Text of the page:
The Capitalist Class needs the Managerial Class not just to manage and properly allocate resources and personnel in order to efficiently complete tasks. It also needs managers – collectively as a class – in order to keep the Working Class in line. The managerial class exists to remind the Working Class who is in charge and does so through favors, punishment, and clear or implicit lines of demarcation such as rules, manners, and social boundaries.
When the workers organize, it is up to the Managerial Class to stop them using whatever tools are at their disposal: intimidation, threats, commiseration of faux-relationships, firings, and pleas for unity and understanding. The unity pleas and misinformation usually come before organizing actions, but it is the same idea wherein employers are on the same side as employees. You may have seen or at least heard of anti-union/anti-collective agency videos in workplaces such as Target and Walmart. You’re undoubtedly familiar with all of the classic tropes about “lazy, unworthy” unions and how they destroy productivity and destroy the workplace. The Managerial Class has to believe that unions are destructive, that the “little people” do not really have a voice worth listening to. Either they believe that, or do not care, as they are convinced that their own self-preservation is on the line.
So it comes as no surprise that White American Evangelicalism acts much like Managerial Class as that is its social, organizational, and economic background. WAEs view churches as workplaces to be managed and congregants as workers to be managed. To keep the workers-as-congregants in line, managers-as-pastors threaten them with excommunication and hell, try to cajole them, remind them that they’re on the same side and, when all else fails, remind the congregant-workers that they will surely be fired-as-sent-to-hell.
When a group of White American Evangelicals find themselves cast out by another group of managers, they redraw definitions of Evangelicalism in their own image and set up their own workplace. So now a wider group of workers are allowed in the workplace/church, but there is no fundamental change. Congregants-as-workers are still being manipulated for capital, but the broadening of the inclusive circle is simply about survival, simply about retooling and reforming the Capitalist system of the Western church, rather than making it more like a democratic institution that incorporates the people it is supposed to serve and operate as. And while the threats of hell may not be evident, they call for unity and make meaningless gestures towards reconciling rifts. They still operate as if each person were autonomous and within a class-and-race hierarchy. They co-opt the language of the Working Class and the oppressed but do not acknowledge present realities. And when the Oppressed talk back, the Manager Class ignores them – perhaps because, like their Manager Class peers, they desire to be the Next Capitalists.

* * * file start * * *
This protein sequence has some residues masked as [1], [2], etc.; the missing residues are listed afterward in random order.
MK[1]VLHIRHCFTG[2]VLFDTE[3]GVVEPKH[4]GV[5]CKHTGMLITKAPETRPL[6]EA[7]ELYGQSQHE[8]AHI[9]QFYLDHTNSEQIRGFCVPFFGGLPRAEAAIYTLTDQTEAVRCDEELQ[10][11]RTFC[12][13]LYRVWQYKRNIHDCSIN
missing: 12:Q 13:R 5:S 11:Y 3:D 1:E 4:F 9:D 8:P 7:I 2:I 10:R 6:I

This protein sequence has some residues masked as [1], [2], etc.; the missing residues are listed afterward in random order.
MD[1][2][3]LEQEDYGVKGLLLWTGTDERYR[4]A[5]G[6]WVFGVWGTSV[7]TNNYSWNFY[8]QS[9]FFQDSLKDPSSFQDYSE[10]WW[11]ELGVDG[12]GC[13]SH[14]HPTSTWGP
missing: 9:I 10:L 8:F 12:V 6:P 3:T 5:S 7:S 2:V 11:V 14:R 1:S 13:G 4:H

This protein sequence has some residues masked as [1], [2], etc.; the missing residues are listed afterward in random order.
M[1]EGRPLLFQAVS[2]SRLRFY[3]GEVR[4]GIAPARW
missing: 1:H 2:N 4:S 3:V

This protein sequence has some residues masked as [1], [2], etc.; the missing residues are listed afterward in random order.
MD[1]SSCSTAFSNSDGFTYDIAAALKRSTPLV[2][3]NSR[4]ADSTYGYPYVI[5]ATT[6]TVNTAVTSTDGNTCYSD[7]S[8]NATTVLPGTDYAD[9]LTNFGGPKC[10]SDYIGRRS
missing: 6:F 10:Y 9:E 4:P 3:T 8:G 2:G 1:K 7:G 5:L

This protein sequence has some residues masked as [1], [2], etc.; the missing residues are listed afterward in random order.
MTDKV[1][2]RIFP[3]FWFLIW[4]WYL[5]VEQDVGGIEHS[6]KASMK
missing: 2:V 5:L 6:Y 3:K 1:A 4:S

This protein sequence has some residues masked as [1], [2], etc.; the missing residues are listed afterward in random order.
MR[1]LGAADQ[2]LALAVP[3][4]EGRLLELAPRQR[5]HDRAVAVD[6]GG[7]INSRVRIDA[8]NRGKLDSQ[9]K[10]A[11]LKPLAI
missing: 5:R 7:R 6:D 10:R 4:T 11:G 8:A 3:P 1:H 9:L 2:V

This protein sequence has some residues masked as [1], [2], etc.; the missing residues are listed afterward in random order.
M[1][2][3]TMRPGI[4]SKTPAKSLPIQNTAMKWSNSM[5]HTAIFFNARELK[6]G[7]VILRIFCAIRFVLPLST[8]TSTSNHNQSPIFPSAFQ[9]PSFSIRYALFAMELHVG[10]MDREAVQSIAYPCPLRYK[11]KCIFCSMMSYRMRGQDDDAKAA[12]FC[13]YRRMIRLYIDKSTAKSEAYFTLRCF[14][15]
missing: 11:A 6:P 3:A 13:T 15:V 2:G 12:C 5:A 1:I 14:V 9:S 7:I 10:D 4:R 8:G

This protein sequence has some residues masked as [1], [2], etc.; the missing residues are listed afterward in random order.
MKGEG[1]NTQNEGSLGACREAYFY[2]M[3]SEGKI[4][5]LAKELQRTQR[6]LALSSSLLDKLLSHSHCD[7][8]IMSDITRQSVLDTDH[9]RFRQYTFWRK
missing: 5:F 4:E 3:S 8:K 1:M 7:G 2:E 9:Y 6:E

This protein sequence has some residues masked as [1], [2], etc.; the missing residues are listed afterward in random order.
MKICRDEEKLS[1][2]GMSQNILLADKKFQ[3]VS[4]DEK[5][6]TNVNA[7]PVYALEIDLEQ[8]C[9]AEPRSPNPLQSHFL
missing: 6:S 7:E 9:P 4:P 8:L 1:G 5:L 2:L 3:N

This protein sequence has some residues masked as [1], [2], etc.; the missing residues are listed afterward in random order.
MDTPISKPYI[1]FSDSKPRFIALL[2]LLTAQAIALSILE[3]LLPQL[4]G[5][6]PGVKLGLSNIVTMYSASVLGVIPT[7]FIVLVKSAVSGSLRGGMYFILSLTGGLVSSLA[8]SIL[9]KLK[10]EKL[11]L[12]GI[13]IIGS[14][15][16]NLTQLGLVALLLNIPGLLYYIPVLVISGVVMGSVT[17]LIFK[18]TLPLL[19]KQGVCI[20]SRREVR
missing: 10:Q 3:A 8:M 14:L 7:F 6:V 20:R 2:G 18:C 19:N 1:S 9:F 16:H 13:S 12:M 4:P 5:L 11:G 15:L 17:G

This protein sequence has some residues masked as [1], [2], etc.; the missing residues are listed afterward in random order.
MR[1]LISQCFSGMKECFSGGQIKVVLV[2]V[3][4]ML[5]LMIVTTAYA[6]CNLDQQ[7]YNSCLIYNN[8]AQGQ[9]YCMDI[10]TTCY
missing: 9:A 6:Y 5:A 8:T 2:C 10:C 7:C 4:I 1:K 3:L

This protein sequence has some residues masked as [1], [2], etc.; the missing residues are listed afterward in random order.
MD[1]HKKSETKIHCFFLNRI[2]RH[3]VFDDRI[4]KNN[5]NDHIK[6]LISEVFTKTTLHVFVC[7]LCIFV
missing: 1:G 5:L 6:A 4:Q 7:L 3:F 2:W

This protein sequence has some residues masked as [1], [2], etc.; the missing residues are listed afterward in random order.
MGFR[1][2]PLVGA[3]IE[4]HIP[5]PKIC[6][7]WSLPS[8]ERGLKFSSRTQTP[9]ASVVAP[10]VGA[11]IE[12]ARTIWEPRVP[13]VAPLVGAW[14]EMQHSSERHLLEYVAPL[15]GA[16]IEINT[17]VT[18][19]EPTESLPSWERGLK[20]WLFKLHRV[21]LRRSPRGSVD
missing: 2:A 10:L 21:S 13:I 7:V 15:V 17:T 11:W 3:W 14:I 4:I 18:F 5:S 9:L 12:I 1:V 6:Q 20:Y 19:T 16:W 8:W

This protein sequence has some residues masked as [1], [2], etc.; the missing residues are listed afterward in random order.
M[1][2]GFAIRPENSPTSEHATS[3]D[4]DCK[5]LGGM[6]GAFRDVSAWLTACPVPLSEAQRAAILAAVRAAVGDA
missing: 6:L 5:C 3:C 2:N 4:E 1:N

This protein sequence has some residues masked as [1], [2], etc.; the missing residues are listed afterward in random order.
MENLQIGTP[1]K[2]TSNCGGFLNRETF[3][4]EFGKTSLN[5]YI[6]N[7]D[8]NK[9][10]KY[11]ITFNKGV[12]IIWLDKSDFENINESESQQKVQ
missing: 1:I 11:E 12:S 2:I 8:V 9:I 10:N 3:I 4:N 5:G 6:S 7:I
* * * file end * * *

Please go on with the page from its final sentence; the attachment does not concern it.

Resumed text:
In this New Evangelicalism, women are allowed to preach, but only a nice feminism can be shared. Lesbians, gays, and bisexuals are “welcomed” – but only under similar auspices. Don’t cross the line; don’t question well-meaning yet harmful allies. Transgender people are invisible, of course. And People of Color and People with Disabilities? Only as far as they are agreeable. Managers gotta manage!
This New, post-complementarian, post-World Vision Evangelicalism is still heteronormative White Male dominated. Because, after all, Managerial Class.